What are the most common reasons for a dispute, and how can I prevent disputes?

Disputed charges are an unfortunate fact of doing business, but you can do a few broad things to reduce your risk:

  • Use a recognizable name for your card statement text. You can set it on the settings page. We recommend using your website’s domain name.

  • Have clear return and refund policies and make them easy to find on your website.

  • Communicate accurate delivery times and keep customers updated throughout the process. If possible, use online tracking and delivery confirmation.

  • Post customer service contact information prominently and respond to customer inquiries quickly.

We provide you with more detail about the reason for the dispute if we have any, both on the disputed charge’s page in your dashboard and in the API. A few common reasons make up the bulk of disputes:


  • What it means: The customer didn’t authorize the charge. This is the most common reason for a dispute and can happen if the card was lost or stolen. We have some suggestions for how to respond to these disputes.
  • How to prevent it: Make sure your statement descriptor is easily recognizable to your customers (and reflects the URL they would associate with their purchase). Send receipts upon payment to remind your customers what they paid for. If you ship physical goods, consider shipping only to AVS-approved addresses (in the US, Canada, and the UK) or reaching out to the customer before shipping to addresses that don’t match the AVS or billing address.


  • What it means: The customer doesn’t recognize the merchant name or location on the card statement. Our suggestions for how to respond to these disputes are the same as for disputes for a fraudulent reason code.
  • How to prevent it: The prevention measures are similar to those for fraudulent transactions. In particular, make sure your statement descriptor is easily recognizable so your customers can tell who charged them.


  • What it means: You charged twice for the same product. We have some suggestions for how to respond to these disputes.
  • How to prevent it: Ensure your Stripe integration is robust enough to handle errors without double-charging. If a double charge does happen accidentally, refund the second charge right away and get in touch with your customer.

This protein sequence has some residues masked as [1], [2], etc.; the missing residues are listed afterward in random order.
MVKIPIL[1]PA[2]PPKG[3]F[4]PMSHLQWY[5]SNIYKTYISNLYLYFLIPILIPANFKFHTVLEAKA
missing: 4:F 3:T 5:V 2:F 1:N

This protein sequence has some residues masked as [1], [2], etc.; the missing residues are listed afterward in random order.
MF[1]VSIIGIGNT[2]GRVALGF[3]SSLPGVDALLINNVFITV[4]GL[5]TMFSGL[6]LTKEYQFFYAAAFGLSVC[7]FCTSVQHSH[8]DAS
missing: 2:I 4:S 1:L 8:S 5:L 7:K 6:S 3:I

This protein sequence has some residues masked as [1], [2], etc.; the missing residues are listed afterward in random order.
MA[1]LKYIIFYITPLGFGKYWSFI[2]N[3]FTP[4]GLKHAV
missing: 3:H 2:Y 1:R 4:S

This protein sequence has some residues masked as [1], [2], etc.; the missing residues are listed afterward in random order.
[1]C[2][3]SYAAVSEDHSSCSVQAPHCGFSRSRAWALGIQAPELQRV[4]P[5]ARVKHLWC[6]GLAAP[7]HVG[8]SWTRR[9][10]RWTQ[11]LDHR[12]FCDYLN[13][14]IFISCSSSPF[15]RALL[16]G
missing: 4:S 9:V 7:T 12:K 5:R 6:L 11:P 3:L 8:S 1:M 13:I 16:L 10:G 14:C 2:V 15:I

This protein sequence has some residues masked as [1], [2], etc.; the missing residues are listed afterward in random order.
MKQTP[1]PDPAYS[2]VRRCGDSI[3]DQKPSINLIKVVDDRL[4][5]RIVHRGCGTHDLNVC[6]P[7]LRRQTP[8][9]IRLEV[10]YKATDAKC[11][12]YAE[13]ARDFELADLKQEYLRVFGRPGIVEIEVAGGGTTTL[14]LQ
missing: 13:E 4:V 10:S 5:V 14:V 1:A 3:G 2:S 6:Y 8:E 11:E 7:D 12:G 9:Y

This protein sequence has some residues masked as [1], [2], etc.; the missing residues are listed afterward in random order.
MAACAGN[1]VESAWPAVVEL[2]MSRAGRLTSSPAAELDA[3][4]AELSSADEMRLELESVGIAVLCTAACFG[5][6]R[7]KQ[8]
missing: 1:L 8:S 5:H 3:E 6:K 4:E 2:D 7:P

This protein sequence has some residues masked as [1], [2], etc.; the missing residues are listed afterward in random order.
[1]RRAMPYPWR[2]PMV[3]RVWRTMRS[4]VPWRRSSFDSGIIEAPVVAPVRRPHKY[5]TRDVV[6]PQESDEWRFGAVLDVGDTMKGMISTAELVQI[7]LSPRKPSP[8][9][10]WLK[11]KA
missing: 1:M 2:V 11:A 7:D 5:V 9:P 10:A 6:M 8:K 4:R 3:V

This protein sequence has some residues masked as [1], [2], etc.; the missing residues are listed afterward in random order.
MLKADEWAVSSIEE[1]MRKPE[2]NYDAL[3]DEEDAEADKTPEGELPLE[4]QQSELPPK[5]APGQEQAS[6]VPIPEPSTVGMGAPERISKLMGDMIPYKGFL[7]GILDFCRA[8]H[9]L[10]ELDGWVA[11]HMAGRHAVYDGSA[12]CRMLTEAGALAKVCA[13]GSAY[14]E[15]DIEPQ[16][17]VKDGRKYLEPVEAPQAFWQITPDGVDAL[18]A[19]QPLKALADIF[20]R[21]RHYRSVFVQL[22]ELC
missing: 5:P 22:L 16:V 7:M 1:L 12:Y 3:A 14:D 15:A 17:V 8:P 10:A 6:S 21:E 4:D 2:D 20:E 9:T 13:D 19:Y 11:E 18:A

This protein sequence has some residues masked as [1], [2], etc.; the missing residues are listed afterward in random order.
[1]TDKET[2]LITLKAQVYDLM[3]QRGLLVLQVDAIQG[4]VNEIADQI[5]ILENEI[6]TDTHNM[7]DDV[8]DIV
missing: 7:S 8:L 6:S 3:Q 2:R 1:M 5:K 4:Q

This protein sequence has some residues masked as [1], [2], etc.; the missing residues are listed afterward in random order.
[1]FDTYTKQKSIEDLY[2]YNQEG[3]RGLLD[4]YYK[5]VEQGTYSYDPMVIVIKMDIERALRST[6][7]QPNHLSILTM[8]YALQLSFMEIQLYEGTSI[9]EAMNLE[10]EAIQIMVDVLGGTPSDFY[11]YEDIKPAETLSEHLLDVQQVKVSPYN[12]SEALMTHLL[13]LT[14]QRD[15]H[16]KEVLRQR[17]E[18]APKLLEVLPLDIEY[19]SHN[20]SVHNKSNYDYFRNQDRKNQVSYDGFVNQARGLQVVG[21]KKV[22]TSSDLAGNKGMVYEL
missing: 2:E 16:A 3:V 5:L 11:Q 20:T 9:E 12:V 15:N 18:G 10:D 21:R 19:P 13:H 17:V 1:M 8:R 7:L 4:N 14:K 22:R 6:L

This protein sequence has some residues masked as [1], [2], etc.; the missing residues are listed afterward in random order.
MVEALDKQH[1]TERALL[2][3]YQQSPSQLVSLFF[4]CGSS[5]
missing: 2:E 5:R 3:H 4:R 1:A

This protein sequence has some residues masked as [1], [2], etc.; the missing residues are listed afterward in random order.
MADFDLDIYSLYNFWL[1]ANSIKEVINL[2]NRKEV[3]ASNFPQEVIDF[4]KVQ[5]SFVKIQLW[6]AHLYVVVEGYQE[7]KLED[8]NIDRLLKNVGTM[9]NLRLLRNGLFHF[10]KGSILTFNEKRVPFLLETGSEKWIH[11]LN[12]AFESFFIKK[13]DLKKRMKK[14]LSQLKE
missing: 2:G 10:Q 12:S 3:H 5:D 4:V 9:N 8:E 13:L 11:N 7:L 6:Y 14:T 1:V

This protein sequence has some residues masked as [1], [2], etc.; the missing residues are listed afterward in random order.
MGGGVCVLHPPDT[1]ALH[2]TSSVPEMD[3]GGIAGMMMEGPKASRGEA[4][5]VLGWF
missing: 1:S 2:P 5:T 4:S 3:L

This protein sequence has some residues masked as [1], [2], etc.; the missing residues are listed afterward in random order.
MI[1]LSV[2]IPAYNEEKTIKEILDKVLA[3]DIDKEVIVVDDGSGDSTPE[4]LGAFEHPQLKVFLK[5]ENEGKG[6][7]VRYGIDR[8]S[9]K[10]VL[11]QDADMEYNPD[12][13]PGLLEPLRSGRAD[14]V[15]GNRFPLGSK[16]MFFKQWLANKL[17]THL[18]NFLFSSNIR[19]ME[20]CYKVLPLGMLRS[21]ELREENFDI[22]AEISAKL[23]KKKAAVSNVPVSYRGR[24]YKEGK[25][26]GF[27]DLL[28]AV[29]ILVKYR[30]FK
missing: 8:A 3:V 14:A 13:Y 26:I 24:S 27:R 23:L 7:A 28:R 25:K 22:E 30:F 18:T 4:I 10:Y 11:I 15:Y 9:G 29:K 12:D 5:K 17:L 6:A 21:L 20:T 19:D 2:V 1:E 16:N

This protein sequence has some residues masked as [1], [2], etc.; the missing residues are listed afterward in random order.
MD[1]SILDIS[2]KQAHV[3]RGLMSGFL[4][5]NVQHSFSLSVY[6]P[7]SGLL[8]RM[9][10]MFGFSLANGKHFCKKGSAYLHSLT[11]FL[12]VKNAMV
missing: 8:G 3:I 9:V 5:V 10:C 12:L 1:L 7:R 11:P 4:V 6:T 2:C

Subscription canceled

  • What it means: You charged for a subscription after it should have been canceled, according to the customer. It can also mean that the customer expected a reminder before each recurring charge but didn’t receive it. We recommend responding to these disputes following these guidelines.
  • How to prevent it: Promptly cancel subscriptions upon request, making sure to pass the cancellation along to Stripe if you use Stripe’s subscription functionality, and provide your customer with a confirmation of the cancellation. Make clear on your signup page that your customers are agreeing to a recurring charge and include information about whether or not you plan to notify the customer before each recurring charge.

Product not received

  • What it means: The customer did not receive the goods or services purchased. We have some suggestions for how to respond to these disputes.
  • How to prevent it: Promptly ship products after collecting payment. Estimate shipping and delivery dates as accurately as you can, and communicate clearly with your customer. If shipping delays arise unexpectedly, keep your customer apprised.

Product unacceptable

  • What it means: The product was received but was defective, damaged, or not as described. We recommend following these guidelines when responding to these disputes.
  • How to prevent it: Make sure your product descriptions are clear and accurate. If you’re shipping physical goods, ensure that you pack and ship your products in a way that protects them from being damaged in transit. Respond promptly and accede to customer requests for replacements for defective or damaged products.

Credit not processed

  • What it means: The customer informed you that the purchased product was returned or the transaction with you was otherwise canceled, but you have not yet refunded or credited the customer. We’ve put together some suggestions for how to respond to these disputes.
  • How to prevent it: Have a clear return policy, and make it easy to find. Honor your return/refund policy by issuing refunds promptly.


  • What it means: The dispute, unlike the majority of disputes, doesn’t fall under one of the specific categories above.
  • How to prevent it: The suggestions given for the other dispute reasons are still likely to be helpful.